I work on A-Frame, a web framework for building virtual reality (WebVR) experiences. A-Frame allows developers to easily build scenes with HTML that work across platforms (e.g., Vive, Rift, Cardboard, GearVR, desktop). The high accessibility enables developers with just a bit of HTML knowledge, a smartphone, and a Cardboard to get started playing with VR.

Developers in the VR community are bullish on mobile VR platforms such as Cardboard, GearVR, or Daydream. Mobile VR today is enticing for many reasons: low cost, headsets sold, number of users, ubiquity of smartphones. We often hear about millions of Cardboards and that mobile VR is the future.

However on the A-Frame team, we focus all of our efforts on room scale VR platforms (i.e., Vive). If you're developing a tool or platform, or you're wanting to do meaningful experiments and innovations, then you'd best be developing for the high-end.

What is Mobile VR?

Common disputes around mobile vs. room scale VR come about as a lack of alignment in understanding what mobile VR actually ... »

A Glimpse into Competitive VR Gaming

Just one more quarter. So close to beating that high score. Being at the local arcade, spaced out in front of a blipping machine with a display of flashing lights. That's the feeling I get when I play Space Pirate Trainer. But in this age, the leaderboard is global, the game is in virtual reality, and it's going to take a bit more skill.


How to Write an A-Frame VR Component

A-Frame is a WebVR framework that introduces the entity-component system (docs) to the DOM. The entity-component system treats every entity in the scene as a placeholder object which we apply and mix components to in order to add appearance, behavior, and functionality. A-Frame comes with some standard components out of the box like camera, geometry, material, light, or sound. However, people can write, publish, and register their own components to do whatever they want like have entities collide/explode/spawn, be controlled by physics, or follow a path. Today, we'll be going through how we can write our own A-Frame components.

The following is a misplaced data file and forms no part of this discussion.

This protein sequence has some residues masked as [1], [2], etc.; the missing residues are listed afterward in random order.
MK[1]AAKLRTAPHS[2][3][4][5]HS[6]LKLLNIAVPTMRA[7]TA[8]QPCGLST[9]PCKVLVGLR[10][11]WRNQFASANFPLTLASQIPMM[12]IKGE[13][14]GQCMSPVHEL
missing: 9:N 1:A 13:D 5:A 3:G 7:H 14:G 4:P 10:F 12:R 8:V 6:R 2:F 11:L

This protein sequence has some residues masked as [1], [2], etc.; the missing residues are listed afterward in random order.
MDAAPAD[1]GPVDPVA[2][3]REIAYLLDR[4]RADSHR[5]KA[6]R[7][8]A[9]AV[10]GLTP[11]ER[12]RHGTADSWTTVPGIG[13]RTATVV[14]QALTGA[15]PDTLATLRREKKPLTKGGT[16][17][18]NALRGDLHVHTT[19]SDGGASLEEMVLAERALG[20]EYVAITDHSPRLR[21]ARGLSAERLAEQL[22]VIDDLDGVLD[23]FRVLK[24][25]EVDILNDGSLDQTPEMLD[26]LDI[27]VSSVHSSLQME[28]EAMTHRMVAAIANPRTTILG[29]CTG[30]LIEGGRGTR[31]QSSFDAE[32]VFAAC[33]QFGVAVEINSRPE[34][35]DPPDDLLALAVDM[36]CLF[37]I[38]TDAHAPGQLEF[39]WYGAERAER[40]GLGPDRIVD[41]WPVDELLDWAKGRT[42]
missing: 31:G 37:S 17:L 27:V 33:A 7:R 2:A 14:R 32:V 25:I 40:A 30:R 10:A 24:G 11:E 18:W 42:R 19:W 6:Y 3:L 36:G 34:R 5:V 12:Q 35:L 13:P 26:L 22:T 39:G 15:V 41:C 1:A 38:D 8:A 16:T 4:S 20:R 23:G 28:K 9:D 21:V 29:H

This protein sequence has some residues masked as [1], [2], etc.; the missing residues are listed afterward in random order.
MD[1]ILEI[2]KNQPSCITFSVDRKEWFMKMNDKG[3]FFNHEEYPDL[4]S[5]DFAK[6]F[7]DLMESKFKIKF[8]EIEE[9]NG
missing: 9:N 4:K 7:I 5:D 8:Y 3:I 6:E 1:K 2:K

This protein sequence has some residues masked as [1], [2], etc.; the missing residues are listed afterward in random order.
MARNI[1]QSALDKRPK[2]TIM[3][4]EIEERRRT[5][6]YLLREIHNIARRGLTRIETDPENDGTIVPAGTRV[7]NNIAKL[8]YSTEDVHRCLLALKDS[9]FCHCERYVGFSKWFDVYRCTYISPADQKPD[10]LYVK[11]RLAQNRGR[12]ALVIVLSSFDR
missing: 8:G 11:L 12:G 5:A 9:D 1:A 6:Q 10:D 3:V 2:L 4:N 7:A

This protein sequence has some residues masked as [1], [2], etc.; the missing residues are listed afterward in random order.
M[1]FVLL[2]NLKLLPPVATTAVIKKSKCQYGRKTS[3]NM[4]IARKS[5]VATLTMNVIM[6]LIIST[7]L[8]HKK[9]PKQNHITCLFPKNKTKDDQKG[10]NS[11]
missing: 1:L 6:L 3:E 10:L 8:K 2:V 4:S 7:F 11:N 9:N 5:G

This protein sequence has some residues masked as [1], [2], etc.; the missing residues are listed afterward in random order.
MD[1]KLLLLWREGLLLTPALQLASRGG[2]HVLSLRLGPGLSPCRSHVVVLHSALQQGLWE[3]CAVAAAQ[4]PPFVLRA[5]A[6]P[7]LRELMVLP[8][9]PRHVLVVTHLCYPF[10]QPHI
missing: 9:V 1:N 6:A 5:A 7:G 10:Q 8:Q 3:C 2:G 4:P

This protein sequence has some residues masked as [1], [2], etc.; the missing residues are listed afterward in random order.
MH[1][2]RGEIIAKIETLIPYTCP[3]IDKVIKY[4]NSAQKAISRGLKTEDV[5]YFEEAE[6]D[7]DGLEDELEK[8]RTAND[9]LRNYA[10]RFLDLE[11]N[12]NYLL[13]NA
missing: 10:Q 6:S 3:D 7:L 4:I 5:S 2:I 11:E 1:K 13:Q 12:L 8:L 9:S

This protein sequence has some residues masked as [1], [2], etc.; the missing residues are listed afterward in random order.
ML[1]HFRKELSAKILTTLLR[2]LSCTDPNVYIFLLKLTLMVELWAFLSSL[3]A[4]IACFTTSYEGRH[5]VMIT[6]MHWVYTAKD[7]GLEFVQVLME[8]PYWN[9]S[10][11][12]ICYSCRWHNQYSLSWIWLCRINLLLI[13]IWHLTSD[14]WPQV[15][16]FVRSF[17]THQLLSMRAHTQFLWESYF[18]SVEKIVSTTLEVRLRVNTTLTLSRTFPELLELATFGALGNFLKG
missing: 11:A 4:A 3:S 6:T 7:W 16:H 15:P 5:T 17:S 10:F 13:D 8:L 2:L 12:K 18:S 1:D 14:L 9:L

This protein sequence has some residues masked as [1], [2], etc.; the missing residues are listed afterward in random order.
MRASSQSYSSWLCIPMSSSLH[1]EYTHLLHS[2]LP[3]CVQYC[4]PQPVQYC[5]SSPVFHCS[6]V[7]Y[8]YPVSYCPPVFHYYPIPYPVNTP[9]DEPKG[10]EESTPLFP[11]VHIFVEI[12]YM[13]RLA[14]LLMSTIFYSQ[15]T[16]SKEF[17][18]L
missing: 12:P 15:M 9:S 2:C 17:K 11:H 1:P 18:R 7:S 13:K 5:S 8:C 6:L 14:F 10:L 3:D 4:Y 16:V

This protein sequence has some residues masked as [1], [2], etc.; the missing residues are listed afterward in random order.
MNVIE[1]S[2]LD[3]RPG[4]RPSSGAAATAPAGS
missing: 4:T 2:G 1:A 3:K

I took the Ricoh Theta S all around Hong Kong and Guangzhou for the holidays. The Ricoh Theta S is a freshly released camera featuring two 180-degree wide-angle lens that can take 360-degree (equirectangular) photos with a single exposure or button press, opening up immersive 360-degree photography to the masses. With most familiar only with flat 2D photography, there is a completely different workflow to adapt to. Taking the Theta to the streets of Mong Kok, the most population-dense area and literally the busiest district in the world, here is what I learned about 360-degree shooting workflow and composition.


Upon first seeing A-Frame, branded as "building blocks for the web" displaying markup like <a-cube>, developers may conceive A-Frame as yet another 3DML (3D markup language) such as X3Dom or GLAM. What A-Frame brings to the game is that it is based off an entity-component system, a pattern used by universal game engines like Unity which favors composability over inheritance. As we'll see, this makes A-Frame extremely extendable.

And A-Frame VR is extremely mindful of how to start a developer ecosystem. There are tools, tutorials, guides, boilerplates, libraries being built and knowledge being readily shared on Slack.